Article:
As for Tigray’s leadership, it remains unclear what consequences striking a deal with Abiy would have on the TPLF’s strategic alliance with the OLA. There is a history, most notably after 1991, of Tigrayan forces allying with Oromos, only to clash once the alliance is no longer politically expedient.
Within the Ethiopian body politic, Abiy’s closest and most important strategic allies in his war-making effort have been Amhara elites, militias, and special forces.
By all accounts, Abiy has also enjoyed a high level of support, at least until recently, among the Amhara people and the broader pan-Ethiopian public.
In a plan to eliminate his biggest internal threat, the TPLF, Abiy made a tactical decision before the war to ally with various Amhara armed forces. The goal was to use tensions between Amhara and Tigray in service of his mission to consolidate and centralize power.
This alliance was solidified in the first months of the war, when Abiy’s regime facilitated the violent and extra-constitutional annexation of Welkait, Tsegede, Tselemti, Humera, Raya, and other areas in Tigray by Amhara forces, which subsequently led to a campaign of ethnic cleansing against Tigrayans.
The perception that Abiy had sided with Amhara elites disappointed many Oromos as well and raised further concerns about Abiy’s vision for Ethiopia. Oromara brought Abiy to power, but many came to see him as more Amhara or Ethiopianist than Oromo.
It must be noted that there are differences within each group, such as the divide between Amhara nationalists and Ethiopianists, among Amharas from different geographic centers such as Shewa and Wello, and along the region’s urban-rural divide.
Despite these intergroup differences, Abiy appeared to enjoy broad-based support among Amharas of all stripes for much of the war. More recently, evidence has been mounting of tensions between Abiy and Amhara elites that threaten this strategic alliance.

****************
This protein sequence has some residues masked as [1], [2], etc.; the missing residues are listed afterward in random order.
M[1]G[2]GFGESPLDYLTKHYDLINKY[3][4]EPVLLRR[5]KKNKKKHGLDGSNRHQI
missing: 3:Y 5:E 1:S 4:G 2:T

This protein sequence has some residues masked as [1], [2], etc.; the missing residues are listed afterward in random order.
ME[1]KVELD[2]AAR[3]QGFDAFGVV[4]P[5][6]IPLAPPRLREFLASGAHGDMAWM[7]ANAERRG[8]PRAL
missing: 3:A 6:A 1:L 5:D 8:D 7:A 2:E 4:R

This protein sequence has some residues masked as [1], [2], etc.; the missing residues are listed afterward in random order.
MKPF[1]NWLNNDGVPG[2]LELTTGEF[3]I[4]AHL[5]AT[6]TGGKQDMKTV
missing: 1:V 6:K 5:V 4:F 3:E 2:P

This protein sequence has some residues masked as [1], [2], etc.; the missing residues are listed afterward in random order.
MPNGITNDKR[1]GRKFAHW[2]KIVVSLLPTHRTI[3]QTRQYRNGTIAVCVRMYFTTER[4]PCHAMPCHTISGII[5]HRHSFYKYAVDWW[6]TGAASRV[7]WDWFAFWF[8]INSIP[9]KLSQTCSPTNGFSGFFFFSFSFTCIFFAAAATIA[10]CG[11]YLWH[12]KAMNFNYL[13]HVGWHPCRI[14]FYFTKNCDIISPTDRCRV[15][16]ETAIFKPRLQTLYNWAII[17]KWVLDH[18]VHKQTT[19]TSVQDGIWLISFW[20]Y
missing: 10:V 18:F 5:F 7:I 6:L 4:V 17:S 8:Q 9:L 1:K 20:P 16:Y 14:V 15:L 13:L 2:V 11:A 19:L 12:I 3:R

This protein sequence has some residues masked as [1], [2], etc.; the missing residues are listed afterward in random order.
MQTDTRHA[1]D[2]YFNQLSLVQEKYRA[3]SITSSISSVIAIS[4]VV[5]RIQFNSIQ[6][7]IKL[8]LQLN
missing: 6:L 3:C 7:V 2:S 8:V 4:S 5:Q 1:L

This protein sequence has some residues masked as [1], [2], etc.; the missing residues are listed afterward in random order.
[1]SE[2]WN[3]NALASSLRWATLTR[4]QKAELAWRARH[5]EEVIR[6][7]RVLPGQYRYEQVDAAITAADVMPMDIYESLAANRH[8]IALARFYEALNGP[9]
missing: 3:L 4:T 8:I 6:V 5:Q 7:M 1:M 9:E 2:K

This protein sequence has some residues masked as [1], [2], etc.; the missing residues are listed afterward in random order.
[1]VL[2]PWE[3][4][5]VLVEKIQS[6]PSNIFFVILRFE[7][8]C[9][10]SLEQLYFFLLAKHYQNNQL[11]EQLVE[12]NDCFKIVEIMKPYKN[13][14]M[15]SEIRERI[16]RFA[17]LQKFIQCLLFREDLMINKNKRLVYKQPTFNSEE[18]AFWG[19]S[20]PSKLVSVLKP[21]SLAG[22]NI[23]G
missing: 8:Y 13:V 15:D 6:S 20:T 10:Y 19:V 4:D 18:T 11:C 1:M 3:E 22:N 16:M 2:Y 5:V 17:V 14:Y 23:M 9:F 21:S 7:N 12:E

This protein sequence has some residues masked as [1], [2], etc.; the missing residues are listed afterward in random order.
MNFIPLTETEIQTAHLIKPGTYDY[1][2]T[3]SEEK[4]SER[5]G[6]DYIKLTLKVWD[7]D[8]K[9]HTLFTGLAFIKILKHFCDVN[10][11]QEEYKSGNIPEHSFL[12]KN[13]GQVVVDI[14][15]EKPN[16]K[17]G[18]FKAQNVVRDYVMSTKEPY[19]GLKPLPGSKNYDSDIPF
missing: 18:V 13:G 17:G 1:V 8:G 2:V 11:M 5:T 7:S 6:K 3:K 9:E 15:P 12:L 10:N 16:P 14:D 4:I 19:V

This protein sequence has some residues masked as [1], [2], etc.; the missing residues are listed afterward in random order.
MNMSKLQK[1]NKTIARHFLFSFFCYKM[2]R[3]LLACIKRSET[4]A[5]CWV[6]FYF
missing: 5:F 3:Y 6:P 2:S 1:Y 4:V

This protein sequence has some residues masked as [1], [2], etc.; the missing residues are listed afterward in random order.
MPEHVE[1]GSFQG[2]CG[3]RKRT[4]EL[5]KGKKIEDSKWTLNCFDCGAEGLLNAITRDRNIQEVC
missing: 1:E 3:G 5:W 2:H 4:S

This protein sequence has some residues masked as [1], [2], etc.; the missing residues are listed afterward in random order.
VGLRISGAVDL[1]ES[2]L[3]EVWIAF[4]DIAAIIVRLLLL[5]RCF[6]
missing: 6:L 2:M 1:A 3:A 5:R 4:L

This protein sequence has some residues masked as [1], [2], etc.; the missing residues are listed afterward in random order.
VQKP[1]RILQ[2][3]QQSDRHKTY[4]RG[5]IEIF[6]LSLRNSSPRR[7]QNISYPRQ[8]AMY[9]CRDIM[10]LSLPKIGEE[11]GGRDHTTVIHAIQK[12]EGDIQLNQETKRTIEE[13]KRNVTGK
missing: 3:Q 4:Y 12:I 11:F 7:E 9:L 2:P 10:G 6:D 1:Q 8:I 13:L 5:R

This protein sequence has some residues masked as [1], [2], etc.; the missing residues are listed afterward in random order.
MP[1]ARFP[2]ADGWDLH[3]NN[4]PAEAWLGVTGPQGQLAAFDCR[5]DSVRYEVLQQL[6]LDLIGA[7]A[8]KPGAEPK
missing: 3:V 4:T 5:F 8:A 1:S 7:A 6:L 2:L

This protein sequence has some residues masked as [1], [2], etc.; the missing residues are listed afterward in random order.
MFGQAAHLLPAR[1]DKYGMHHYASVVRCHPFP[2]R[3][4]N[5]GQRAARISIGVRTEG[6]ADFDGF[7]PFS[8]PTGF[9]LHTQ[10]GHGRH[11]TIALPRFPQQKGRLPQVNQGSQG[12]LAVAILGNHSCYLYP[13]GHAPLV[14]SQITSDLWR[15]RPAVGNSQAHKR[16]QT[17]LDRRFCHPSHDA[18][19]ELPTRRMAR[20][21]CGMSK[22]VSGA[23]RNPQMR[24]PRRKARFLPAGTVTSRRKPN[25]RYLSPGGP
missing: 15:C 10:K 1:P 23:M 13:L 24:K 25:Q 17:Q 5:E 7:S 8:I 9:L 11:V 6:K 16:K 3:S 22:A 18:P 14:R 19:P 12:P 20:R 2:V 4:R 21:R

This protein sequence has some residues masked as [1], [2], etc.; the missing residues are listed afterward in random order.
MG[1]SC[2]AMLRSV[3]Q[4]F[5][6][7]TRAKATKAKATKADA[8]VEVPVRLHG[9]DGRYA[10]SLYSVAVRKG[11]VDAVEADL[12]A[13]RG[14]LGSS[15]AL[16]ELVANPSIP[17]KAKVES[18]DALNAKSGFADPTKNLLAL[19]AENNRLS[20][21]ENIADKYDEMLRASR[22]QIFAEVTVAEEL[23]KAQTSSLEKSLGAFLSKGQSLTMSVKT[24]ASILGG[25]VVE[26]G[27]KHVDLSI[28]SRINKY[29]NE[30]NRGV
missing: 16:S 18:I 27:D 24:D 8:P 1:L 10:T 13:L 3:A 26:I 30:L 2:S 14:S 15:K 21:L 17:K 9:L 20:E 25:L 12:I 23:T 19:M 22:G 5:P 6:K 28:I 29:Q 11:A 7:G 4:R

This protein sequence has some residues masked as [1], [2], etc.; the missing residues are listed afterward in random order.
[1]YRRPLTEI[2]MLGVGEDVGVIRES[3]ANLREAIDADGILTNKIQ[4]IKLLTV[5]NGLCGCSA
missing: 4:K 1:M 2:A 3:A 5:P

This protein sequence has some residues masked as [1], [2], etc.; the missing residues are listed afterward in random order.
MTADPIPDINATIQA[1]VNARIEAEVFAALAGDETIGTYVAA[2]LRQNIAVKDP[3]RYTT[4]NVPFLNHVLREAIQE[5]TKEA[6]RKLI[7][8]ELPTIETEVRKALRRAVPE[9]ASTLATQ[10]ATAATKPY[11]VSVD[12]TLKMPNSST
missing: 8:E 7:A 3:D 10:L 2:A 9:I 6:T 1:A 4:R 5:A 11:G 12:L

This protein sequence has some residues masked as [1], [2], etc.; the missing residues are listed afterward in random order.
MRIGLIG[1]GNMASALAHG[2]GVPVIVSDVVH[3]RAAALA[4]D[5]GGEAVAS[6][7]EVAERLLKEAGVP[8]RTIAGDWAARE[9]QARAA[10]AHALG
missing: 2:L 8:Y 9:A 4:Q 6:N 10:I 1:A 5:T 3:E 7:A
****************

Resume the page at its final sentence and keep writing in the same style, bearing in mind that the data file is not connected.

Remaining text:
The Abiy-Amhara alliance saw its first setback in December 2021, when the prime minister halted military operations and decided not to re-invade Tigray after its forces retreated from Amhara. Amhara hardliners and diaspora groups opposed this decision and demanded that TPLF be eliminated militarily.
This schism was further revealed by the outrage among government supporters when Abiy decided to release several high-profile political prisoners in January, including OFC’s leaders and Sebhat Nega, among other TPLF stalwarts.
In a recent development, the Amhara regional government initiated “law enforcement operations” targeting the leaders of Fano, an Amhara militia group, pro-Fano media outlets, and members of the National Movement of Amhara (NaMA).
Amhara’s government began taking measures against groups it considers to be extremists in late May and has made at least 4,000 arrests to date. Those arrested include prominent Amhara journalists, politicians, and military personnel.
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During this time, there were deadly clashes between federal troops and local armed groups in Amhara. Violence reportedly erupted after government forces attempted to forcibly disarm Fano.
The crackdown in Amhara may improve Abiy’s image slightly among Oromo nationalists and build some confidence with Tigray’s leaders, but has caused his support to decline within his Amhara constituency.
The move also feeds into a popular narrative that Abiy is in fact a secret Oromo agent who was sent to undermine Amhara nationalism and Ethiopian unity.
Some Amhara Prosperity Party leaders, NaMA, and Eskinder Nega’s Balderas Party have opposed such actions against Fano. The Amhara Association of America has gone so far as to begin supporting HR 6600, a US bill that, if passed, would authorize Washington to punish federal officials and anyone else standing in the way of peace.
While there are signs that the federal government and TPLF desire peace, practical issues remain, such as how to resolve the Western Tigray dispute without further igniting inter-communal warfare. This zero-sum issue is the biggest obstacle to peace.
Having realized that it won’t be possible to eliminate the TPLF militarily, Abiy’s administration seems more open than ever to enter into formal negotiations. This has caused discontent in Amhara, given that negotiations may result in Abiy not fully backing Amharas on their land claims.
Any concessions Abiy could make to the TPLF, specifically on the disputed territories between the two regions, risk igniting a political powder keg in Amhara. The reverse is also true if Tigray’s land claims are denied.
The dominant sentiment among Amhara elites now is that Abiy has betrayed them. Attempts to build trust with the TPLF, though necessary to achieve lasting peace, would only exacerbate this sense of insecurity in Amhara.
The mutual exhaustion due to the war, the stumbling economy, and diplomatic pressure may entice the parties to negotiate sooner rather than later. Viewed more cynically, any push for peace in the north may reflect Abiy’s desire to focus on pacifying Oromia.